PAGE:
Is Your Wireless Carrier Throttling Data? Sue ’em!
An AT&T customer whose iPhone data was throttled took Ma Bell to court--and won. If carriers want to play games with the meaning of "unlimited," consumers can and should fight back. Let's all throw the (law) book at them, says CIO.com blogger Bill Snyder.
When AT&T and some of the other major carriers stuck a fork in unlimited data plans for new subscribers, I wasn’t happy about it, but frankly, it seemed fair. Use more; pay more. However, a later wrinkle, throttling speeds of heavy users on existing unlimited plans, seemed altogether outrageous. And now, I’m happy to say, a Superior Court judge in California agrees with me, and has awarded damages to a throttled AT&T customer.
Matt Spaccarelli, an unemployed truck driver and student, didn’t get much money, only $850. But now we have a precedent, and since it doesn’t cost much to bring suit in a small claims court in most states, I say others who’ve been throttled should go for it. If AT&T slows you down because you’re using what you paid for, take the bozos to court. If nothing else, a pile of those suits will give AT&T pause about imposing other obnoxious conditions on users of its data plans. Hey, we might even get them to back off.
Here’s what this case is about. AT&T still has millions of smartphone customers who were grandfathered in when the company killed unlimited data plans for new subscribers. Last year it told them that smartphone users with unlimited data plans will be throttled (that is, have speeds sharply curtailed) when they’re in the top 5 percent of data consumers during a billing period.
Spaccarelli, according to the Associated Press, said Ma Bell started throttling his phone after he consumed 1.5 GB to 2 GB of data within a billing cycle. He could still use his phone for calling and texting, but it was too slow to stream videos. It’s likely that he could view websites, but only at a relative crawl.
Angered, Spaccarelli took AT&T to court, and Judge Russell Nadel, who sits on the bench in Simi Valley, Calif., ruled in his favor, although AT&T says it will appeal.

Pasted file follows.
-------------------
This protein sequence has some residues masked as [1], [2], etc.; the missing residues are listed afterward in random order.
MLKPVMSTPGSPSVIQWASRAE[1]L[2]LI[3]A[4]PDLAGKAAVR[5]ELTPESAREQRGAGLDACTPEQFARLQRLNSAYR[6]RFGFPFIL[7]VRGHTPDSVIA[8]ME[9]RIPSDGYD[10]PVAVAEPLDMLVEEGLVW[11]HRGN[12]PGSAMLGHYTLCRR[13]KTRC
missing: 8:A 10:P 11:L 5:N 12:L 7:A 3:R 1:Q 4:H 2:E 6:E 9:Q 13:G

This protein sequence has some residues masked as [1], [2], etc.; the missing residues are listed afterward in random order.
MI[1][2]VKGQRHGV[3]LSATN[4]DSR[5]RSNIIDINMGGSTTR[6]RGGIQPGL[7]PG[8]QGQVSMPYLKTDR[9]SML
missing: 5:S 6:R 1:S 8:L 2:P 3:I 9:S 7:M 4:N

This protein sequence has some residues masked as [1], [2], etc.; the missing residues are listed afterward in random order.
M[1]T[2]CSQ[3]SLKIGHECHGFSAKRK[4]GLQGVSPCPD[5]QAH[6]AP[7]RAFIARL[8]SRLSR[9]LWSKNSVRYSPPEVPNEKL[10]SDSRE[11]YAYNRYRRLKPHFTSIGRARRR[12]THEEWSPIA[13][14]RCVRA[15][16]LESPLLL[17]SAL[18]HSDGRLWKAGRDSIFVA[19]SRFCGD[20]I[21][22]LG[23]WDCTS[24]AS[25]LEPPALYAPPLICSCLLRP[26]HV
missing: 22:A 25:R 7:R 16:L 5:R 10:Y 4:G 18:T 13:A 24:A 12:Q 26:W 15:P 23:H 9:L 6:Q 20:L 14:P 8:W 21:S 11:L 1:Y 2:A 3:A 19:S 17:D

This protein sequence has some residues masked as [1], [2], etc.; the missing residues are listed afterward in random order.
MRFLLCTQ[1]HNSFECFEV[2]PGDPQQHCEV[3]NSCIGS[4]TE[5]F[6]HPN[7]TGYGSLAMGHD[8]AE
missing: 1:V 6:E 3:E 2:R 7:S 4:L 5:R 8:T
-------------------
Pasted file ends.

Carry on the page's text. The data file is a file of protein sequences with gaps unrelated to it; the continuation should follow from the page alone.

Judge Nadel said it’s not fair for AT&T to make a promise to Spaccarelli when he buys the phone while burying terms in his contract that give the company the right to cut down data speeds, according to an AP report.
You would think that Spaccarelli would have taken his case to a jury trial, or maybe started a class action suit against AT&T. But he couldn’t. AT&T’s contract with users has a clause that says they cannot take claims about the contract to a jury trial or consolidate their claims as part of a class action suit. That sounds outrageous, but the U.S. Supreme Court, in yet another 5 to 4 decision, upheld the clause last year. Since that’s the case, the only remaining legal remedy is to go to small claims court.
Of course, one could always switch carriers. But Verizon, which also deep-sixed unlimited data plans, keeps users in line with something they call “data optimization,” which is based on network traffic. If you’re one of those greedy top-tier users and you’re near a congested data node, you may experience a slowdown, but if you’re not near a congested node, your data speed could be normal.
T-Mobile, which still offers unlimited data plans but doesn’t offer the iPhone, has a complicated relationship with throttling. For a while it was throttling heavy users. Then T-Mobile retreated part of the way, saying that new users who exceed a certain limit won’t be throttled, but will be charged more in any billing cycle in which they go over. Users with existing contracts who hit the limit will still be throttled. And now, they’re going to cut off customers who use too much data when traveling in an area that T-Mobile serves indirectly by piggybacking on other carriers. Yikes! Who could ever figure that out?
Deliberately obscure contract provisions are bad enough. But what really fries me is the pretense by the carriers that “unlimited data” doesn’t really mean unlimited data. It means something else, and they get to decide what. How’s that for fair?
San Francisco journalist Bill Snyder writes frequently about business and technology. His work appears regularly in CIO.com and the publications of Stanford's Graduate School of Business and the Haas School of Business at the University of California at Berkeley. He welcomes your comments and suggestions.